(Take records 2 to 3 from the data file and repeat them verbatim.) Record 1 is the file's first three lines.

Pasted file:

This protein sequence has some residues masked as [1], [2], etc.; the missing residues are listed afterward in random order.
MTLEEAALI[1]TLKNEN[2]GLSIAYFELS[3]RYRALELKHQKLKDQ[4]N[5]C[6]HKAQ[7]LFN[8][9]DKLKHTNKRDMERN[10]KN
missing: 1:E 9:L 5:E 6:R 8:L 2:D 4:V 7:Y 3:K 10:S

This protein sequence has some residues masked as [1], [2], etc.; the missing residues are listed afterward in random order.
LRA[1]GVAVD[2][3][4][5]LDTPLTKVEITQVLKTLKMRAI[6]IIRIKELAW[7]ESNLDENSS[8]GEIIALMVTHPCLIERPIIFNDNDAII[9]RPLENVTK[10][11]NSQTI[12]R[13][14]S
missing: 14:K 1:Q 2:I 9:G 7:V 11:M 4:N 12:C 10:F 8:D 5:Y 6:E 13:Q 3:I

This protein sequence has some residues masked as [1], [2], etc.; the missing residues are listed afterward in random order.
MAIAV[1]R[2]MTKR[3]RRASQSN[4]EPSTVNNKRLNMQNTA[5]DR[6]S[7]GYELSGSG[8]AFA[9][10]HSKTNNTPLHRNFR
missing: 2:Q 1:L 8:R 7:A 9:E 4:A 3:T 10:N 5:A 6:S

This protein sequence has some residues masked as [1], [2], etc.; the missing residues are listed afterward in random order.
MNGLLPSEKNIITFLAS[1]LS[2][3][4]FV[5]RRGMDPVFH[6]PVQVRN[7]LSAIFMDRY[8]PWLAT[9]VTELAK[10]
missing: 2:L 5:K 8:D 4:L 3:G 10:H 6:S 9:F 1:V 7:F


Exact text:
This protein sequence has some residues masked as [1], [2], etc.; the missing residues are listed afterward in random order.
LRA[1]GVAVD[2][3][4][5]LDTPLTKVEITQVLKTLKMRAI[6]IIRIKELAW[7]ESNLDENSS[8]GEIIALMVTHPCLIERPIIFNDNDAII[9]RPLENVTK[10][11]NSQTI[12]R[13][14]S
missing: 14:K 1:Q 2:I 9:G 7:V 11:M 4:N 12:C 10:F 8:D 5:Y 6:E 13:Q 3:I

This protein sequence has some residues masked as [1], [2], etc.; the missing residues are listed afterward in random order.
MAIAV[1]R[2]MTKR[3]RRASQSN[4]EPSTVNNKRLNMQNTA[5]DR[6]S[7]GYELSGSG[8]AFA[9][10]HSKTNNTPLHRNFR
missing: 2:Q 1:L 8:R 7:A 9:E 4:A 3:T 10:N 5:A 6:S